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US secret documents leaked


rhondathompson, [email protected]

US secret documents leaked

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WASHINGTON — Hundreds of thousands of State Department documents leaked Sunday revealed a hidden world of backstage international diplomacy, divulging candid comments from world leaders and detailing occasional U.S. pressure tactics aimed at hot spots in Afghanistan, Iran and North Korea.
The classified diplomatic cables released by online whistle-blower WikiLeaks and reported on by news organisations in the United States and Europe provided often unflattering assessments of foreign leaders, ranging from U.S. allies such as Germany and Italy to other nations like Libya, Iran and Afghanistan.
The cables also contained new revelations about long-simmering nuclear trouble spots, detailing U.S., Israeli and Arab world fears of Iran’s growing nuclear program, American concerns about Pakistan’s atomic arsenal and U.S. discussions about a united Korean peninsula as a long-term solution to North Korean aggression.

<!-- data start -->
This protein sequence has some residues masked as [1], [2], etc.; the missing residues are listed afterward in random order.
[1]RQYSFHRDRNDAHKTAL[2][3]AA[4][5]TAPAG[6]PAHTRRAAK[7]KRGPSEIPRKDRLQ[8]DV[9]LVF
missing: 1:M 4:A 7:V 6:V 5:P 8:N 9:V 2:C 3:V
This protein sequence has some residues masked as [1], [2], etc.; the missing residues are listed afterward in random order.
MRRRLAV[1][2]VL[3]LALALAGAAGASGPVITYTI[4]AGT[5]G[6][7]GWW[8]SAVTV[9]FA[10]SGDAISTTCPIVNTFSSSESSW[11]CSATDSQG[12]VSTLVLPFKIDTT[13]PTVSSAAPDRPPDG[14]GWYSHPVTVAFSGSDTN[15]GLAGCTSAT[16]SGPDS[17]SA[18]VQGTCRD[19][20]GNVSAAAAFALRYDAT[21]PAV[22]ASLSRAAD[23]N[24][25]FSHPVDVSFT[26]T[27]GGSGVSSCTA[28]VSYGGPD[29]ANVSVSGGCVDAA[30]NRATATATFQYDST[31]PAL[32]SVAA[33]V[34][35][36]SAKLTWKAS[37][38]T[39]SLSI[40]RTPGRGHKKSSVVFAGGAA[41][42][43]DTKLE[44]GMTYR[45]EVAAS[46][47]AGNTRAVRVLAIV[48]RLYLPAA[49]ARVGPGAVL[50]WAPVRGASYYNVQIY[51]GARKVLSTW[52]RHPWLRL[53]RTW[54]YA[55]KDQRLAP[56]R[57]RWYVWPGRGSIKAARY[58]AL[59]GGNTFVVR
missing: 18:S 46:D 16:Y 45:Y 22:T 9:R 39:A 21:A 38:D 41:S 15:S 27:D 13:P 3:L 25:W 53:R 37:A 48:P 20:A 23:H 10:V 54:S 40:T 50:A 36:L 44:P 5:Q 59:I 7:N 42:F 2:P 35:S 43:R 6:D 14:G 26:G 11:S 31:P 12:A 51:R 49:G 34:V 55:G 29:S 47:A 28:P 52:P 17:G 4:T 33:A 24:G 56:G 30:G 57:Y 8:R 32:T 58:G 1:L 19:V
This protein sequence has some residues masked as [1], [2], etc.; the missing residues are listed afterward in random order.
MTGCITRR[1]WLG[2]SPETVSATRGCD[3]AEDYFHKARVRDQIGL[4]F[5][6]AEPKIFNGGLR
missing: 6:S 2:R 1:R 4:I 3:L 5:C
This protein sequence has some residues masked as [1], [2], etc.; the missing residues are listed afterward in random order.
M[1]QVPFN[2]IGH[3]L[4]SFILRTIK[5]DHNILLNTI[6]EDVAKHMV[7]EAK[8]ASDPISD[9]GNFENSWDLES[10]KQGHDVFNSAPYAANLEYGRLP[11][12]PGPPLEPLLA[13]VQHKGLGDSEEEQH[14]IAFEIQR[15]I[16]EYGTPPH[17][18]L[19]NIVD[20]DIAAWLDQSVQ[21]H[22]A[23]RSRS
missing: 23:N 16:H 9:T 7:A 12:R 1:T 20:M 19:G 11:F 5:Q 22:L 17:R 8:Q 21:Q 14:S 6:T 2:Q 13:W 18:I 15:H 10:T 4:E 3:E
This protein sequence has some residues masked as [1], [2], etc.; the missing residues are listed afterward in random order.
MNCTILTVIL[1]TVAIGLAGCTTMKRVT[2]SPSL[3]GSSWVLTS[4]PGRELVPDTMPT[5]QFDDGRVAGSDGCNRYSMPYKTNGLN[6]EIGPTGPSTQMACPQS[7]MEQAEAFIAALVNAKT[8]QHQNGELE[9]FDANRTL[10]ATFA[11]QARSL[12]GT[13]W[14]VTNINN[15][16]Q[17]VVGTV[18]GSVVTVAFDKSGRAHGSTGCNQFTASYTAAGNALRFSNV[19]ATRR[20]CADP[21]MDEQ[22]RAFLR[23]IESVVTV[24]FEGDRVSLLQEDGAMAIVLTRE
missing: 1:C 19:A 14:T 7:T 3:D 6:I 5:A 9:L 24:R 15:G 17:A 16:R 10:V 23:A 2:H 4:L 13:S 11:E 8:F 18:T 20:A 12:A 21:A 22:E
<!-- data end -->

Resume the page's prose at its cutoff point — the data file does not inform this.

There are also American memos encouraging U.S. diplomats at the United Nations to collect detailed data about the U.N. secretary general, his team and foreign diplomats — going beyond what is considered the normal run of information-gathering expected in diplomatic circles.
None of the revelations is particularly explosive, but their publication could prove problematic for the officials concerned. And the massive release of material intended for diplomatic eyes only is sure to ruffle feathers in foreign capitals, a certainty that prompted U.S. diplomats to scramble in recent days to shore up relations with key allies in advance of the disclosures.
The documents published by The New York Times, France’s Le Monde, Britain’s Guardian newspaper, German magazine Der Spiegel and others laid out the behind-the-scenes conduct of Washington’s international relations, shrouded in public by platitudes, smiles and handshakes at photo sessions among senior officials.
The White House immediately condemned the release of the WikiLeaks documents, saying “such disclosures put at risk our diplomats, intelligence professionals, and people around the world who come to the United States for assistance in promoting democracy and open government.”

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